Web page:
Concentrate on the CAUSE of complaints

Special Guest Blogger Alan Thompson

In order to provide a good customer service experience, when a customer makes a complaint, the business should concentrate on the cause of the complaint rather than how it has manifested itself.

To illustrate this I’d like to relate my experiences over the last year with a major energy supplier. I am not their customer, but my 84 year old Mother-in-law is. For the purpose of this blog let’s call her M. Because she does not have access to the internet herself, I manage her gas and electricity accounts online, so that she can take advantage of the more favourable deals available, and I have permission lodged with the provider so that I can speak to them on M’s behalf.

It seems that every time there is an event on her account (such as entering a meter read or changing tariff) it causes a problem. This usually manifests itself with an increase in her monthly direct debit payment or an erroneous bill.

Having warned M that she may get a letter about a change to her monthly payment and having to explain to her that it’s most likely a mistake and not to worry (although she does) because I am going to sort it out, I then spend my next available free time working out what she should pay based on previous usage and the latest rate she is being charged. (I’m not complaining to you dear reader as I enjoy the challenge of the figure work!)

Armed with my facts and figures, I then speak to a customer adviser who usually agrees (isn’t that what good customer service is about: empathy and walking in the customers shoes?) and returns the monthly payment to where it should have been all along, or cancels the bill and re-issues a correct one!

My stance is always that I shouldn’t need to audit their work and that they should provide some compensation for the work they have forced me to do by adding a credit to M’s account. A token amount of £25 - £30 is usually offered and gratefully accepted.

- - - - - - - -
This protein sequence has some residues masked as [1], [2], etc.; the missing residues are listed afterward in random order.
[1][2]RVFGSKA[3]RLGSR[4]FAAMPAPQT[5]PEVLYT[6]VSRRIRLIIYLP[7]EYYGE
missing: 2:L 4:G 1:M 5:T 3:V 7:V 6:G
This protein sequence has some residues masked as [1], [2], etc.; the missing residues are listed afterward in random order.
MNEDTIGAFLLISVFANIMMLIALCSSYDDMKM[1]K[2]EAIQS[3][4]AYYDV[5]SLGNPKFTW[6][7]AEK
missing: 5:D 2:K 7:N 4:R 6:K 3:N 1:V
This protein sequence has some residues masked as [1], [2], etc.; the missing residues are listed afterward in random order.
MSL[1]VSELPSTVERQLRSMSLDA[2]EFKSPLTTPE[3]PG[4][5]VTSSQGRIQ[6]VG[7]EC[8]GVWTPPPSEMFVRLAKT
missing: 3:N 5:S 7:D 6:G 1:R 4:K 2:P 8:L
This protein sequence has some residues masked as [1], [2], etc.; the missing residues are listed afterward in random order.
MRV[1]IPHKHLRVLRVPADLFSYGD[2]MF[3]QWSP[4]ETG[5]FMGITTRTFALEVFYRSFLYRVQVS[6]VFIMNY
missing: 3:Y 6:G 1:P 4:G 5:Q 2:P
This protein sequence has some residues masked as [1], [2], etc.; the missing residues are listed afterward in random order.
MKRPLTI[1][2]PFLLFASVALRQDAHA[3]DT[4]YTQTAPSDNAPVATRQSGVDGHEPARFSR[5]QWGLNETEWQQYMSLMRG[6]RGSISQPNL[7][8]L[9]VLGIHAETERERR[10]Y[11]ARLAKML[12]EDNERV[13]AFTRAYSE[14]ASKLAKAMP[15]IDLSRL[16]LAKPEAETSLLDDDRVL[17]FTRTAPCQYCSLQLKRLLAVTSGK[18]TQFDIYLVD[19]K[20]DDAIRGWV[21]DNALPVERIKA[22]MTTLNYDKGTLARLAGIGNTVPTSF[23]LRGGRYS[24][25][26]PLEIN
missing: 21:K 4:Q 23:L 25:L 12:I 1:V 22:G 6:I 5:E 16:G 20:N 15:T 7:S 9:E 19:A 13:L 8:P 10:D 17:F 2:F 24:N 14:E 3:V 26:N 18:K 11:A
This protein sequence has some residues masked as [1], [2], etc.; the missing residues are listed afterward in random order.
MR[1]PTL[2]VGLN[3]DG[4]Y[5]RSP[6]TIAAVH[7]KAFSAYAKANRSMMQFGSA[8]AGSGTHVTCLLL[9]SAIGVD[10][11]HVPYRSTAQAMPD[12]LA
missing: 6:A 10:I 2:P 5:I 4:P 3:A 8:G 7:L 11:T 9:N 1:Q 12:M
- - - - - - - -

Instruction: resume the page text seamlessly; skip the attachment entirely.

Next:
The latest incident in December meant her payment was to increase by 60%. Now, I try to be fair, and in flexing the figures I could see that her fixed rate deal ended in April 2017 so I calculated the rest of the year on standard rate and could see M’s payments needed to increase by less than 20% which, with M’s permission, I have got them to do.

What I actually wanted was for someone to explain to me what data they had used to calculate their recommended figures. I was told by a complaints team member that no-one within the organisation would be able to do that as it was all done by the computer system!

My main point is that the employee is only dealing with the immediate issue, not the underlying cause. He or she is unlikely to have the in-depth knowledge or the permissions to interrogate the Company’s systems nor given any incentive to flag up the recurring nature of the problem. So therefore I will no doubt be back on this treadmill in 3 to 4 months’ time!

To put it another way: If I fall over and break my leg, I will go to hospital where it will be put in a plaster cast to mend. But if I present myself with the same broken leg 3 or 4 times in one year you would hope that the medical professionals would want to investigate why I keep falling over, rather than just re-applying a cast and sending me on my way!

To provide a satisfactory customer service experience for the consumer, businesses should focus on what has caused the ‘falling over’ rather than mending the break.

Alan Thompson